Blockbuster Christianity

Sermon: “Blockbuster Christianity”
Scripture: Acts 2: 1-12
Speaker: Pastor Mick Whistler

Scripture and questions for study and reflection:

Read Acts 2:1-12.

1. How is today’s passage the fulfillment of God’s promise, which Jesus spoke of in Acts 1:4?

2. What does Jesus expect of us once this promise is fulfilled (see Acts 1:8)?

3. Pastor Mick compared the events of Acts 2:1-12 to a Blockbuster Summer movie. What do you think he was saying with this comparison?

4. Do you think Blockbuster events/moments still happen in the life of the church? In your own lives? Why or why not?

5. Pastor Mick used the phrase “Reverse the Curse” when comparing this event to the Tower of Babel story in Genesis 11? How are God’s actions in each story different and why did God do what he did in each story? (Hint: think about self-centered vs. God-centered, human power vs. God’s power)

6. Do you think the modern Church is an Acts 2 Church, or have we regressed back to the days of Babel? Why?

Prayer for the Week:

Lord Jesus, remind us that sometimes what we need to do most is to simply wait. Wait upon God and follow his lead. We confess that we don’t like to wait. We like to be in control. We forget that your ways are higher than our ways and your thoughts are higher than our thoughts. Send your Holy Spirit in powerful and unexpected ways once again to remind us of our great need for you. Fill us to overflowing with your power, your love, your mercy and your grace. Help us to truly be your witness across the street and around the world. Remind us that no one is excluded from your love and grace. Help us to be more like the Apostle Paul, becoming all things to all people so that by all means some might be saved. May all that we say and do advance your Kingdom and bring you glory. In the strong name of Jesus we pray. Amen.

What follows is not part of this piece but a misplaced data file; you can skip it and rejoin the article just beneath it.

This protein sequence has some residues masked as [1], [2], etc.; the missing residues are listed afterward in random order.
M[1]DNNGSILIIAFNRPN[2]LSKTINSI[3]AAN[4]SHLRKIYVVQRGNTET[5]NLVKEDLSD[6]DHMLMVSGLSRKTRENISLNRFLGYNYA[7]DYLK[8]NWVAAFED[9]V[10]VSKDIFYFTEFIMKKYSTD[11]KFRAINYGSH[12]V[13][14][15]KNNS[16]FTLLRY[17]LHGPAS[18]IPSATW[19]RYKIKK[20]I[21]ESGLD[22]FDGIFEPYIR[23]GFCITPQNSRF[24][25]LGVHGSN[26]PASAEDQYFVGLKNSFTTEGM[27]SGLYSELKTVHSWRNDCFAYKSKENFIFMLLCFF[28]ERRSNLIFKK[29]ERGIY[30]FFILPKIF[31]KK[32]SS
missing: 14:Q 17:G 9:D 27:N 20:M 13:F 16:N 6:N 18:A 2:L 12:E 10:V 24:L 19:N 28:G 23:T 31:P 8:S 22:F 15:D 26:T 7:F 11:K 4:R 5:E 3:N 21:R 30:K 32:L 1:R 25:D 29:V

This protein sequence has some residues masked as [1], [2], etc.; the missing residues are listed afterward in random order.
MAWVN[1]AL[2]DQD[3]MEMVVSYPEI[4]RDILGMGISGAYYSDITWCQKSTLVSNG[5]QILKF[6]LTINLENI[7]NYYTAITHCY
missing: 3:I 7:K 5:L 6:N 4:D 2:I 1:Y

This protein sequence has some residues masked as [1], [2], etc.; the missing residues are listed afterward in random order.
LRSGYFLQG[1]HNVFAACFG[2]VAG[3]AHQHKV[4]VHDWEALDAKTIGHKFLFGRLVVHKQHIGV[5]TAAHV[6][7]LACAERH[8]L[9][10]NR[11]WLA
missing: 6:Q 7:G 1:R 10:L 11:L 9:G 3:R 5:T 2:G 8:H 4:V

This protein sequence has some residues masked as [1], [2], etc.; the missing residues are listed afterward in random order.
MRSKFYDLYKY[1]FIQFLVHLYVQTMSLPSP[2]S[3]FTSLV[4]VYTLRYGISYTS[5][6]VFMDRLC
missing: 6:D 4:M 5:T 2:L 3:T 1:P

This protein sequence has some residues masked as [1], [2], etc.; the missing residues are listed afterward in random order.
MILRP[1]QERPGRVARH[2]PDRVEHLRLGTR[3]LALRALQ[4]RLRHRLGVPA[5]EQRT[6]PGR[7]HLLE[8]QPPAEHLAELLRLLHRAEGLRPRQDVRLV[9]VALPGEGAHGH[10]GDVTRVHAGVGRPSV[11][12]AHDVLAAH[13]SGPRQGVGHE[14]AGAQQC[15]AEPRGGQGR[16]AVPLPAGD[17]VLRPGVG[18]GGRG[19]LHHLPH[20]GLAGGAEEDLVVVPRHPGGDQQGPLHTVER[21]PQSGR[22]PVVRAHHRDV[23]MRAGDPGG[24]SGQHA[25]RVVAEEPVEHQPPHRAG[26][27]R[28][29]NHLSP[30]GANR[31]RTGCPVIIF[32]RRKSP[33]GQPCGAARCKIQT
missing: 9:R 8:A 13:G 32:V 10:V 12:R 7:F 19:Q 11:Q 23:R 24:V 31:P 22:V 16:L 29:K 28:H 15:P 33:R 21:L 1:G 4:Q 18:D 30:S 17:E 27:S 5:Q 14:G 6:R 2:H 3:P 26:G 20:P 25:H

The Ascension of Christ

Sermon: “The Ascension of Christ”
Scripture: Acts 1: 1-11
Speaker: Pastor Diane Mendelson

Scripture and questions for study and reflection:

1. Read Acts 1:1-11. This passage is full of awe and wonder. What do you think is the most important part of this passage? Why?

2. How long did Jesus appear to His apostles according to v. 3?

3. Look at Acts 1:3-5 and Luke 24:45-49. Discuss what Jesus did and told his followers after His resurrection. What instructions and insights did Jesus give His followers concerning the Holy Spirit?

4. What did Jesus mean by saying: “you shall be baptized with the Holy Spirit"?